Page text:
According to multiple outlets, Lois Lerner, the IRS administrator who first revealed and is perhaps central to the scandal at the agency, has been placed on administrative leave.
The National Review quotes from an email that Lerner apparently sent to staff in the IRS's Exempt Organizations branch, for which Lerner serves as director.
Lerner on Thursday afternoon sent an e-mail to employees in the exempt-organizations division she oversees stating, “Due to the events of recent days, I am on administrative leave starting today. An announcement will be made shortly informing you who will be acting while I am on administrative leave. I know all of you will continue to support EO’s mission during these difficult times.” She concluded, “I thank you for all your hard work and dedication,” adding, “The work you do is important.”
The "events of recent days" obviously refers to Lerner's suddenly prominent role in the national political conversation. Two weeks ago Friday, Lerner asked an attorney named Celia Roady to ask her a question at a legal conference. That question led to Lerner giving an apology to Tea Party groups for the EO's having improperly singled them out for additional scrutiny. Yesterday, Lerner appeared before the House Oversight Committee where she invoked her Fifth Amendment right not to incriminate herself (probably successfully).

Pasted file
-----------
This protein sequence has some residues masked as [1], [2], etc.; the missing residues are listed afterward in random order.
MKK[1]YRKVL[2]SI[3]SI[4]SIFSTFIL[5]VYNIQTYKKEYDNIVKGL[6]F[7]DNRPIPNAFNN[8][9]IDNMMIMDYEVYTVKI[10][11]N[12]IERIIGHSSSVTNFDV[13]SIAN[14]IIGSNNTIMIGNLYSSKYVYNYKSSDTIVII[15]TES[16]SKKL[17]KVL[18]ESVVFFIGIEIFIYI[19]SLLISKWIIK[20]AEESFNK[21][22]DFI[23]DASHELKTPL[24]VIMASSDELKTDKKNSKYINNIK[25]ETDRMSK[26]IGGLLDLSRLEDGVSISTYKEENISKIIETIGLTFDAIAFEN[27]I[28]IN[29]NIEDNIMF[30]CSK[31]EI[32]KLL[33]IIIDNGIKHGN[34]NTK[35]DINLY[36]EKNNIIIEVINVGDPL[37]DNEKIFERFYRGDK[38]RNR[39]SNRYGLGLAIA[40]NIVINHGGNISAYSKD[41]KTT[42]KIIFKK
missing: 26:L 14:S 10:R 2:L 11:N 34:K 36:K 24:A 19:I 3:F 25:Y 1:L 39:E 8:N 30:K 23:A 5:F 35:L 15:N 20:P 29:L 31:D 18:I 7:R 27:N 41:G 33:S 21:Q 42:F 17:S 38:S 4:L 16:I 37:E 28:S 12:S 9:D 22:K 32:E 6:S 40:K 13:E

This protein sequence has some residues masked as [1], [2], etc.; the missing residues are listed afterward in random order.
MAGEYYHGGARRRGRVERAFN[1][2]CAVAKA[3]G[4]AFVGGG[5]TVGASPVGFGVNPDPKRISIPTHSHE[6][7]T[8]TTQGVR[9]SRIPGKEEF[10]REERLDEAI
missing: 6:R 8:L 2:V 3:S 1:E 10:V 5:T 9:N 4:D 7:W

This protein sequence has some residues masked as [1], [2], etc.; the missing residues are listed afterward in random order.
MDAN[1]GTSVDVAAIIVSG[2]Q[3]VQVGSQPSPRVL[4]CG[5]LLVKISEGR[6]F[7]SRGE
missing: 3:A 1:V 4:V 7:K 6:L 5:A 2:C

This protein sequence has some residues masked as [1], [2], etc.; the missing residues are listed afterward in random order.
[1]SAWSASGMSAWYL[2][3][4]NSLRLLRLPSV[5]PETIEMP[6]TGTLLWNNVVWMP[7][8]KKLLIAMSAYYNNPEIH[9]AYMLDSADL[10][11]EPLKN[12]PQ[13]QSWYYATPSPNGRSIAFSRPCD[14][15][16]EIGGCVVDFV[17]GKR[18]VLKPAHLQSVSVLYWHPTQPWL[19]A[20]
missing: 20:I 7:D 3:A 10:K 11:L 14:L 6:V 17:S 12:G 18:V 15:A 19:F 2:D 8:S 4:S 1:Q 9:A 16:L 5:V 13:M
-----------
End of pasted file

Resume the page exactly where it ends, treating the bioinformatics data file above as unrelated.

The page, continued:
Bloomberg reports that a replacement has been named.
The IRS announced that Ken Corbin, a deputy director in another division of the tax agency, will be acting director of exempt organizations.
Corbin, who has been at the IRS since 1986, is a “proven leader during challenging times,” acting commissioner Danny Werfel wrote in a message to employees today.
"Administrative leave" is described in IRS Human Resources documents as "the placement of an employee in a non-duty status without charge to leave or loss of pay" — meaning Lerner will still receive her salary during this period.
This article is from the archive of our partner The Wire.
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